Teachers of New Jersey: Stacie Varanelli, Hazel Elementary School, West Orange

I teach at the same school that I went to school while growing up. It’s wonderful because I know the school: its history, the system, all of it. And the families know that and trust me because they know I have such a long history with the school. I came from a blue collar family. Nothing was ever handed to anybody on a silver platter. My dad is a retired fireman of 35 years. He was a captain. My mother was a stay at home mom and she worked part time. I’m an only child. So while maybe I was spoiled in the sense that I always had their attention, I was never spoiled monetarily. There were some Christmases where I didn’t get what I wanted to get. Like when everybody was getting certain toys at Christmas, I had to wait a couple of months. But my parents made up for it in other ways. When I was young, I would be made fun of by other girls because I wore JEM sneakers. And I tell my students that you know, don’t ever be ashamed of wearing what you want to wear or who you want to be. There may be people that are out there that are going to laugh but that’s a reflection on them, not you.

When I look back now, I did have fear as a child because my father was a fireman. I had some kind of fear and anxiety as a child, and I do remember like in October when we would learn about fire safety. I remember my dad wasn’t there for certain birthdays. I remember one Christmas Day, he had to go to work during the day. I still believed in Santa and my mother covered all my gifts with a blanket and we celebrated when he came home. He tried his best to switch [shifts]like I know a couple times. Younger guys who didn’t have families sometimes would switch with him. My parents would have me write them thank you cards. That’s how I was raised. I was raised to reciprocate. I was raised to acknowledge when people do good things.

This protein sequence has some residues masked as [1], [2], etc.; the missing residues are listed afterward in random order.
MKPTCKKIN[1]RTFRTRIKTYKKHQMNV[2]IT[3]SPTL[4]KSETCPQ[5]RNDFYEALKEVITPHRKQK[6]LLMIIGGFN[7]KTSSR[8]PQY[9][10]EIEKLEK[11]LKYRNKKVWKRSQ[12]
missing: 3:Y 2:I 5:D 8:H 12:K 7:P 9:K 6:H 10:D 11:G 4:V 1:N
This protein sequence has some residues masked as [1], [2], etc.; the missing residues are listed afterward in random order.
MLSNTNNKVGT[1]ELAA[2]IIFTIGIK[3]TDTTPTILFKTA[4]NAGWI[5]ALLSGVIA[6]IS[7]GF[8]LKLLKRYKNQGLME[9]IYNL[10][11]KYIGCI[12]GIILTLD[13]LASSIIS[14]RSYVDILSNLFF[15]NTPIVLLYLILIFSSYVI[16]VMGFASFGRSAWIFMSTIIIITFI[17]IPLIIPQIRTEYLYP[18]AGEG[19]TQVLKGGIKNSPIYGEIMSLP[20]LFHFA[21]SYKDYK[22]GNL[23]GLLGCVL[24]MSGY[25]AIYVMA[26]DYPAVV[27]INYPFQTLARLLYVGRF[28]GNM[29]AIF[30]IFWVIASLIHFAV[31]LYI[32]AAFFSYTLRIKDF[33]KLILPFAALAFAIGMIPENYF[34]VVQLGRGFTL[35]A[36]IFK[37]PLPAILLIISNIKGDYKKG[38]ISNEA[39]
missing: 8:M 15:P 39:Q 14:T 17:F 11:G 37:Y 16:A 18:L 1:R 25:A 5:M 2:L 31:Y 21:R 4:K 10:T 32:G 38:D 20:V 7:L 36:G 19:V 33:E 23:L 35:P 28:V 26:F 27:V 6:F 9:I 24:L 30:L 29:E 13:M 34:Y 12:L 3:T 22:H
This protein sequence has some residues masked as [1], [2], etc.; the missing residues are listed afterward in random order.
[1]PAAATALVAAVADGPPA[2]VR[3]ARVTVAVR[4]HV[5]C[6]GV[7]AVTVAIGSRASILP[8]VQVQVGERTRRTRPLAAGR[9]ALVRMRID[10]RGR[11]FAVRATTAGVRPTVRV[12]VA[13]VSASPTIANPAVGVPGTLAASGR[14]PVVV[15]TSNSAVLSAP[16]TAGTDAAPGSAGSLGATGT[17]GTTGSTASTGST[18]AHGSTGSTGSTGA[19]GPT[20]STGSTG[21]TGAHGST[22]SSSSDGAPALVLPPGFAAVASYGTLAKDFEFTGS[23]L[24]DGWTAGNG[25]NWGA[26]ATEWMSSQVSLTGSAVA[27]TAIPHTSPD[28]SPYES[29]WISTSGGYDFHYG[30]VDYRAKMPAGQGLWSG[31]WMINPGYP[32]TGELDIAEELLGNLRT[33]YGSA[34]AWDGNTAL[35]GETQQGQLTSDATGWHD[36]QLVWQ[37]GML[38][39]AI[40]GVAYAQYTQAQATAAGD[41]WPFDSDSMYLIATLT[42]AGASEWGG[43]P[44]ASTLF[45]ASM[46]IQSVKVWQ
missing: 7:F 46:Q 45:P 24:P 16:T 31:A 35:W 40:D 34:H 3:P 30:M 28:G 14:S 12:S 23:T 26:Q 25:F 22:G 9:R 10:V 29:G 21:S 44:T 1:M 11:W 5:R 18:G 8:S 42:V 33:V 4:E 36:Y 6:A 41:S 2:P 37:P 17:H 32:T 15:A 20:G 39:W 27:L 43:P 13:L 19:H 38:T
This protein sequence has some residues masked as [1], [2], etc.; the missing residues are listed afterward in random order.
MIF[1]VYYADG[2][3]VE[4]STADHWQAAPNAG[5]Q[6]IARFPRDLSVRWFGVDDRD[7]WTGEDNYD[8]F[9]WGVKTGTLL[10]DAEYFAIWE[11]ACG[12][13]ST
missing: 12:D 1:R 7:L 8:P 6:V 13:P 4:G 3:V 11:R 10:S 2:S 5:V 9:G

In my teenage years and early 20s I went through some things where I was enlightened by certain people’s situations, where you realize that not everybody is cut from the same cloth. People have different experiences and you have to accept that and deal with it accordingly. And that helps me deal with my students. When you really look into it, they’re not just a body. They’re not just a brain. They have stuff going on in the background that some people may never know about or understand. And that is important to me as I teach these students, that they know that they are important to me, not just academically, but as people. I had teachers who cared about me the same way, and it made all the difference to me.

Interview and article by Gregory Andrus. To see more of his work, visit www.potjs.com


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